The complications of leukemia include blood problems and impaired bodily functions.
Leukemia complications include a wide range of infections, blood problems and impaired bodily functions. In some cases, complications may include developing another form of cancer and death. Even though death is possible with Leukemia, new research and better treatment options continue to improve the survival rate. The survival rate may depend on the type of leukemia; certain types of leukemia have a better prognosis than others. According to the University of Maryland Medical Center (UMM), acute lymphocytic leukemia (ALL) has the best prognosis. The rate of survival within the first five years is between 35 and 45 percent. The long-term survival rate for ALL is at 40 percent. Aside from complications caused by the leukemia itself, several of the treatments for leukemia may cause additional complications.
Leukemia causes abnormalities in the white blood cells. While healthy white blood cells protect the body against infections and disease, defective cells lose this ability. Without the protective properties of the white blood cells, people with leukemia become more susceptible to infections, which are the most common leukemia complications involved with the disease. People with chronic lymphocytic leukemia (CLL) often experience infections in the upper and lower respiratory tract. Doctors can usually treat most infections with antibiotics, but on occasion, a more serious illness may occur that requires additional medical care.
Along with an increase in infections, people with leukemia may experience complications related to the blood. In some people, leukemia may lead to excess bleeding or bruising. Both may occur when leukemia causes a shortage in the number of platelets in the body. Other people experience an increase in the number of platelets, which can lead to clogging or excessive blood clotting. Clogging in the blood vessels can cause a stroke, lead to bleeding in the brain, and compromise the lungs or damage the heart. In addition to excessive bleeding and clotting, a person with leukemia may develop anemia. This is the result of abnormal white blood cells crowding out healthy red blood cells. People with anemia may feel fatigue as a result of the complication. When white blood cells build up, it can also cause swelling of marrow, which may lead to pain.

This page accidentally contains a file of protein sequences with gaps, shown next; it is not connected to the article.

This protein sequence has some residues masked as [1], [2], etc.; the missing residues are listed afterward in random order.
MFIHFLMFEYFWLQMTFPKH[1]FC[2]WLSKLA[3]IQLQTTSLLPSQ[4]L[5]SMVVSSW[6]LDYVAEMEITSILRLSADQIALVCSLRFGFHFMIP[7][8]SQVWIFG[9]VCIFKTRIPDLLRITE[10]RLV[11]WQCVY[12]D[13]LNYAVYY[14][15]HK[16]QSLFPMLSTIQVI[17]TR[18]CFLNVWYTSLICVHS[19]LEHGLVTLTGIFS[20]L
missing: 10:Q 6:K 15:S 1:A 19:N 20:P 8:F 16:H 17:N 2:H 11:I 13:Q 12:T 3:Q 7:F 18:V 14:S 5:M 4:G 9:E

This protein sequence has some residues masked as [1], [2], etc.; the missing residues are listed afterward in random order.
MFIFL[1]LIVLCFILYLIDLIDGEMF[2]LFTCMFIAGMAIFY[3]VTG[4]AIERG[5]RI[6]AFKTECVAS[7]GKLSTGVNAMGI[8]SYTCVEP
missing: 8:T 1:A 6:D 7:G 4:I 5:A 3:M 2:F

When one part of the body begins to malfunction, it can lead to complications in other parts of the body. In the case of leukemia, the disease may adversely affect the spleen, kidneys and renal areas. In a healthy body, the spleen stores excess blood cells. When levels increase due to leukemia, the spleen may attempt to store more than it can hold, which can cause an enlarged spleen. In rare cases, leukemia can lead to the spleen rupturing. In some rare cases, leukemia may affect the renal area, or the kidneys. As of 2008, researchers need to conduct more studies to determine whether leukemia alone contributes to renal failure or whether renal failure develops in conjunction with the use of some medications.
As with other leukemia complications, the risk of developing a second form of cancer varies based on the type of leukemia a person has. Patients with CLL have an increased risk of developing an aggressive form of cancer. This complication, known as Richters syndrome, causes the leukemia to switch to diffuse large B-cell lymphoma. In some cases, patients develop a second form of cancer in addition to leukemia. These cancers include:
In addition to these cancers, people with a rare form of leukemia called hairy cell leukemia (HCL) may have an increased risk of developing Hodgkins disease, non-Hodgkins lymphoma or thyroid cancer. In a study reported in the American Society of Clinical Oncology, researchers found that the cumulative risk for this type of complication was five percent within five years of the initial diagnosis, 10 percent within 10 years and 14 percent within 15 years. In this study, the researchers also focused on a link between the development of secondary cancers and treatment for leukemia with interferon (IFN) therapy.
Like most diseases without a cure, possible death is another complication of leukemia. According to the Leukemia and Lymphoma Society, the different types of leukemia have a survival rate from 46.7 percent to 91.2 percent, depending on the type of cancer and the age of the patients. As research continues, doctors will continue to implement new and better treatment options, though the long term outlook is uncertain.